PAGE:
Brining e.g. salt addition is an important operation in the cheese making process since the amount of salt determines textural and sensory properties of the cheese.
During brining, salt it absorbed from the sodium chloride(NaCl) solution, called brine, into the cheese resulting in an increase in the NaCl concentration in the cheese and water loss.
This results in a significant salt and moisture gradients from the surface to the center of the cheese.
In this experiment, we will determine the effective diffusion coefficient value (D) of NaCl inside the Emmental cheese samples.
For this purpose, the following analytical solution will be used:
This solution is valid when the mass transfer of NaCl in a sample of cheese is 1-dimensional. Therefore, the experimental methodology will be adjusted accordingly.
In the experiments, the measured salt concentration in the surface layer and 1 cm from the surface of the cheese sample, will be used to determine the diffusion coefficient of the salt in the cheese sample.
To determine the diffusion coefficient from the given equation, use of the error function (erf), a trial and error methodology, and application of the Goal Seek procedure in Excel will be used.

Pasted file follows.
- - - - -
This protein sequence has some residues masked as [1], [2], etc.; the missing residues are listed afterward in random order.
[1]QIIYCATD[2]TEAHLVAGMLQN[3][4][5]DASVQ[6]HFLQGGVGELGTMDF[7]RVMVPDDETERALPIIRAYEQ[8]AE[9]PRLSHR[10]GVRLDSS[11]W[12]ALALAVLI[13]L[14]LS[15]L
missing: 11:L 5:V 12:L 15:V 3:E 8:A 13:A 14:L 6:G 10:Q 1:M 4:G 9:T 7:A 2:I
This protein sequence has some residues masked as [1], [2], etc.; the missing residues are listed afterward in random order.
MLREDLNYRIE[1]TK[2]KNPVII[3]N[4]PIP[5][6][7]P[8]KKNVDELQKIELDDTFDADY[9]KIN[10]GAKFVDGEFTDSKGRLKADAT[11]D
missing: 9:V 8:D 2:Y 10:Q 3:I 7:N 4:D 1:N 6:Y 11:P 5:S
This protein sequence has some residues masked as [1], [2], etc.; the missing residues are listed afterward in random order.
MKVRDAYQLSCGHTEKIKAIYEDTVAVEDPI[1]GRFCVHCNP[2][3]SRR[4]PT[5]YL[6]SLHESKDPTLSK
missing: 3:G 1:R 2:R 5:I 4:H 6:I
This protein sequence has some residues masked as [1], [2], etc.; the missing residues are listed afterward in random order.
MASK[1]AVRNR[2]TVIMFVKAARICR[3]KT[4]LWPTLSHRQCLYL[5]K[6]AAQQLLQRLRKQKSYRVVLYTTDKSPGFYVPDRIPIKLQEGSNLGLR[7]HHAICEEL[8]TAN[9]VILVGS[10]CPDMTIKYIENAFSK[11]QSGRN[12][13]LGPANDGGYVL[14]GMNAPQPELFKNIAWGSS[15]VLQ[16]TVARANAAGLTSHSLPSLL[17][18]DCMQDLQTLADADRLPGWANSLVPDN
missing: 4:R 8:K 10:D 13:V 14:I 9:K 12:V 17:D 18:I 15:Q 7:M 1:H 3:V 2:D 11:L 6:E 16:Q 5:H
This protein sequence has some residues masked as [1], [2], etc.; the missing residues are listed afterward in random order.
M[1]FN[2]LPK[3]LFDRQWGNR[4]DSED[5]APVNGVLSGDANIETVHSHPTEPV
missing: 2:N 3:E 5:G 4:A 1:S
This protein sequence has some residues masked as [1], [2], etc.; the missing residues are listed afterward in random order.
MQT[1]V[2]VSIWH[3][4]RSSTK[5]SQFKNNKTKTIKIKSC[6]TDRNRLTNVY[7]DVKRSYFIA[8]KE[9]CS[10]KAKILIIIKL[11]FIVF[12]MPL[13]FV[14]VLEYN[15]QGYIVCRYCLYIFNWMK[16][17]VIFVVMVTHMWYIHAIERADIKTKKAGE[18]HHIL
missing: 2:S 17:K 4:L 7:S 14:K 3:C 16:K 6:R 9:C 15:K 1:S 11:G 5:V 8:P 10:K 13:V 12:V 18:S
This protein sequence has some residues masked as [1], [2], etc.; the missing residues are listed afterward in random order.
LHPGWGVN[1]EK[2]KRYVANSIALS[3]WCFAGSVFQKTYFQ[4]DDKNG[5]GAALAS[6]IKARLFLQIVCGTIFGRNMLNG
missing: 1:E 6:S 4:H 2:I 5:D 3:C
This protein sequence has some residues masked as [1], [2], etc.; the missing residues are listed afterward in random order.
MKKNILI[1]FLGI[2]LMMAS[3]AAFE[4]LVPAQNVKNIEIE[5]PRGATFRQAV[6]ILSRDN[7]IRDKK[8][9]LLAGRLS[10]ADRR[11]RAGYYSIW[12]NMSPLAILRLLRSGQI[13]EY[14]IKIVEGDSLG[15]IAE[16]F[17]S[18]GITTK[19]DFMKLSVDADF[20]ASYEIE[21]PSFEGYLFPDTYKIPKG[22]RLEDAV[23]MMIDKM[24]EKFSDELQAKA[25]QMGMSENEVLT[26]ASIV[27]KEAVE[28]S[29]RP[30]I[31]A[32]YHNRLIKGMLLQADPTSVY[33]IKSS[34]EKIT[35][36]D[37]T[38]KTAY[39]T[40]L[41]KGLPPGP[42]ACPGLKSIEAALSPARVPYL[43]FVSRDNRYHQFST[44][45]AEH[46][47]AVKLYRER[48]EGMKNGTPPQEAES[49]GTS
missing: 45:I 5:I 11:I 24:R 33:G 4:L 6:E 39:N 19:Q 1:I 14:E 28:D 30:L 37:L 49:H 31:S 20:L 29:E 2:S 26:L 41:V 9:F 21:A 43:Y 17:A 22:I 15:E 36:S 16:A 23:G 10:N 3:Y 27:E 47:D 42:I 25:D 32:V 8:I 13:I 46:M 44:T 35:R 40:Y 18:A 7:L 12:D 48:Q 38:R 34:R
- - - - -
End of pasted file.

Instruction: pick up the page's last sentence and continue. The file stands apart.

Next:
In this laboratory exercise, you obtained data on salt concentration of cheese sample at its surface and 1 cm from the surface.
To determine the diffusion coefficient of salt in the cheese sample, we will use the following equation with a trial and error procedure:
1. Copy an experimentally obtained NaCl content data (either surface or at 1 cm from surface) in a new Excel file.
2. In a new column, determine the concentration ratio CR values, and plot them versus brining time:
3. In cell F1 (above figure), enter a guess effective diffusion coefficient value, e.g. 1E-9 (this is 10-9 expressed in the required format for Excel).
4. Determine versus brining time in column F. For use of the erf(error function), see Chapter 1.7.
5. Create plots of the experimental (from step 2) and simulated (from step 4) CR values and compare them visually (see the following figure). If the simulated values were following a lower trend compared to the experimental data, you need to decrease your guessed effective diffusion coefficient value or vice versa.